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Massachusetts Sportsbooks Agree to Discuss Player Limits in Public Meeting

Robert Linnehan

by Robert Linnehan in Sports Betting News

Updated Jun 20, 2024 · 12:20 PM PDT

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  • Every licensed Massachusetts sports betting operator has agreed to discuss player limits at a future public meeting
  • This comes one month after operators no-showed a public roundtable on the subject
  • Commissioners hopeful to be educated on the practice

The Massachusetts Gaming Commission revealed today that all seven of the state’s licensed sportsbooks have agreed to attend a future public meeting to discuss the topic of player limits, just one month after six of them no-showed a roundtable on the topic.

A meeting date has yet to be set.

The Massachusetts Gaming Commission held a long-awaited roundtable discussion on the practice of limiting sports betting customers in the commonwealth last month, but did so without the majority of sportsbooks in the commonwealth. The MGC revealed the operators requested the meeting be held in executive session, which they did not agree to do.

So What Changed In One Month?

The reveal that the seven licensed sportsbook operators (DraftKings, FanDuel, Fanatics Sportsbook, ESPN BET, BetMGM, Caesars Sportsbook, and Bally Bet) agreed to discuss player limits at a public meeting was a surprise, as they previously fought hard to only discuss the practice behind closed doors.

Bally’s was the only licensed operator to attend the original roundtable.

Little is know about the practice, such as why sportsbooks limit certain players, how they limit these players, and if these limitations are ever lifted.

“Every operator has said they will be happy to educate us on limitations,” Maynard said today.

While the news was welcomed by the MGC, several commissioners did question the sudden change in heart.

Commissioner Nakisha Skinner described the no-show of the original roundtable by the state’s licensed operators as a “slight” to the commission. She questioned why the operators were now acceptable to a meeting to discuss the practice just one month after the original roundtable.

“I’m not opposed to having the remaining operators come to us, but what’s the substance of the meeting going to look like? I appreciate the outreach our division has made to operators, and the operators to us, but what has changed? What changed? Why is the second time around here better than the first? I’m not convinced that with this addition of a second roundtable that we’ll get the information we asked for or that operators will be forthcoming with their answers of the questions we ask,” she said.

The commissioners will have to meet before the roundtable to discuss what exactly they need to hear from the sportsbook operators during this public session, Commissioner Eileen O’Brien said. The time for a roundtable may be past, she said, and this may be more acceptable as an agenda item on a regular MGC meeting.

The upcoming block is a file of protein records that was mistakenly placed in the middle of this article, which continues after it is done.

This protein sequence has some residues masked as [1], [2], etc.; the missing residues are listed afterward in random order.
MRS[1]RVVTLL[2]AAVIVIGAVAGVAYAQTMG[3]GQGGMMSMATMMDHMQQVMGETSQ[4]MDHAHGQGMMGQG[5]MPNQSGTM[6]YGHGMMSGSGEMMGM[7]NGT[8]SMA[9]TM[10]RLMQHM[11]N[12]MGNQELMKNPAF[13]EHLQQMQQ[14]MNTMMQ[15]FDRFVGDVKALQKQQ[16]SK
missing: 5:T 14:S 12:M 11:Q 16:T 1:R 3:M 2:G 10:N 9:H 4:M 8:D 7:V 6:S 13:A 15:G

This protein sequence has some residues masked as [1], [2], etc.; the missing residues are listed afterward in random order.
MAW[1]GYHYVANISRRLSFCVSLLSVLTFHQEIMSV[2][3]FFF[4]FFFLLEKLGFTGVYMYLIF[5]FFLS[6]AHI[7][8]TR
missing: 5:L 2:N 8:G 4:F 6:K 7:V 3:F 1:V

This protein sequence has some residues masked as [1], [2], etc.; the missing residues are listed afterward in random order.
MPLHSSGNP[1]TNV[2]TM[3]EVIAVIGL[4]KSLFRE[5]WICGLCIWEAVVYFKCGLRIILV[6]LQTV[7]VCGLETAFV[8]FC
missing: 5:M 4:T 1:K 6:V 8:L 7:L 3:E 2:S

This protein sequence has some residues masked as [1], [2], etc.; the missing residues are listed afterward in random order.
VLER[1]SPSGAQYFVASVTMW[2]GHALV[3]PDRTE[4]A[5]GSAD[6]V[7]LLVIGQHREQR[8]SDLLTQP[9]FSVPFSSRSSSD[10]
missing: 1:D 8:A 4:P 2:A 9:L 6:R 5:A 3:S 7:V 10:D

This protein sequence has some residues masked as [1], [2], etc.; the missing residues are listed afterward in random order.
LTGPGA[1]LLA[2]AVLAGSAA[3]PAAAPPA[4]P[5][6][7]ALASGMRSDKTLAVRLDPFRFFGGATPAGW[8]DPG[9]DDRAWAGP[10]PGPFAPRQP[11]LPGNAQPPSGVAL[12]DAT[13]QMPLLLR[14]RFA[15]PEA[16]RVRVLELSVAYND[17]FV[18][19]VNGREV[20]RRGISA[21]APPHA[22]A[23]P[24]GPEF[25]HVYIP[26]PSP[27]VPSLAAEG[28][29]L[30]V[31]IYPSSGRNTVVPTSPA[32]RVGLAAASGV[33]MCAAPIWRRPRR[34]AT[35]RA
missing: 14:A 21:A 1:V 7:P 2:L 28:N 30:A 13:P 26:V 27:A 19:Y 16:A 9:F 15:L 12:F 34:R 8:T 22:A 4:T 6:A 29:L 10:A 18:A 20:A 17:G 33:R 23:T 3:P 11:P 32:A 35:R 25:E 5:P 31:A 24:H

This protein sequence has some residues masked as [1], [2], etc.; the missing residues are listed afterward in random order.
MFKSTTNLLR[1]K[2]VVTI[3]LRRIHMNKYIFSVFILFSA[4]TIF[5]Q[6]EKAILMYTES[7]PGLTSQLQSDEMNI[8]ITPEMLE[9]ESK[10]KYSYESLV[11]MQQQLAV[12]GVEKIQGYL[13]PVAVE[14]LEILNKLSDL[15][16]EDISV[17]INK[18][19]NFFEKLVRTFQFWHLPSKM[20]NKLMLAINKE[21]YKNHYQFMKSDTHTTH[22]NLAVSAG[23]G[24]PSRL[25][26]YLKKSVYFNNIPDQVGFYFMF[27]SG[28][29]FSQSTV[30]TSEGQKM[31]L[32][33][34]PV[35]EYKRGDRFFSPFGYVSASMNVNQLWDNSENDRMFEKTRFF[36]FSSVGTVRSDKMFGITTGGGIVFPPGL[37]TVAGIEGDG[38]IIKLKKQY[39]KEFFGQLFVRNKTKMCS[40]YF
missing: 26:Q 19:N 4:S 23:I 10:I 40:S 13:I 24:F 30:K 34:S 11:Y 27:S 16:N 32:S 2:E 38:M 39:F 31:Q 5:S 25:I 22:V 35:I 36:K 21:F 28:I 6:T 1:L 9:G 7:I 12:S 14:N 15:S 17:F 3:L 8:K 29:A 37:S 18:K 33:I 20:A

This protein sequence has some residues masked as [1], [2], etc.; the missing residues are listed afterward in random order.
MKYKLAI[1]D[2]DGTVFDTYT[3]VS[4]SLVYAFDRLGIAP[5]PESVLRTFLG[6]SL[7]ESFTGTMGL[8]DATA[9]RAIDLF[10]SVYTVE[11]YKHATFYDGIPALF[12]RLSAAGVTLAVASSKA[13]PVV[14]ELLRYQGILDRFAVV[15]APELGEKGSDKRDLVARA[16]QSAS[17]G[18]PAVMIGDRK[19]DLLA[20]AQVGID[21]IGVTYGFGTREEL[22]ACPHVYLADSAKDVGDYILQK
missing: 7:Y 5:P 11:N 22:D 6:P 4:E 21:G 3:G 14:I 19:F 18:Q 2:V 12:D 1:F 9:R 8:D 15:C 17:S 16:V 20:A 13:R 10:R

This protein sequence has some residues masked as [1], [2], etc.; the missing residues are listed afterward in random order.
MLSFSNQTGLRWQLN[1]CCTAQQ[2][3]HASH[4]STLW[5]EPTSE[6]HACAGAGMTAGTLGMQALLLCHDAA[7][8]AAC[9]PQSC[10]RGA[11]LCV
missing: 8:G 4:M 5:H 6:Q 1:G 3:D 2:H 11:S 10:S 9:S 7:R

She also stressed that the industry professionals present at the first roundtable be allowed to come back for this next meeting to address their concerns to the sportsbook operators. Industry experts in attendance included Jack Andrews, a professional gambler and founder of Unabated Sports; Brianne Doura Schawohl, founder of a consulting group that specializes in problem and responsible gaming issues; and Dustin Gouker, a gambling/content consultant and former Vice President of Catena Media.

This will be a long-term conversation, Maynard stressed.

At the time of the original meeting, a DraftKings spokesperson told Sports Betting Dime the company declined to participate due to a number of factors.

“After careful consideration, DraftKings decided not to participate in the Massachusetts Gaming Commission roundtable regarding wagering limits, because among other things, any meaningful discussion on wagering limits would necessary involve the disclosure of DraftKings’ confidential risk management practices and other commercially sensitive business information. DraftKings looks forward to working with the Commission to explore alternative ways to contribute to this discussion, while preserving the confidentiality of that information,” the spokesperson said.

BallyBet Working to Launch

In other commission news, the MGC today unanimously approved Bally’s online sports betting house rules. The licensed sportsbook operator is working towards launching online sports betting in Massachusetts on Thursday, June 27.

Bally’s received its initial category 3 sports betting license from the commission in January 2023, but never launched. It re-upped its temporary license with the commission in January for a $1 million renewal fee.

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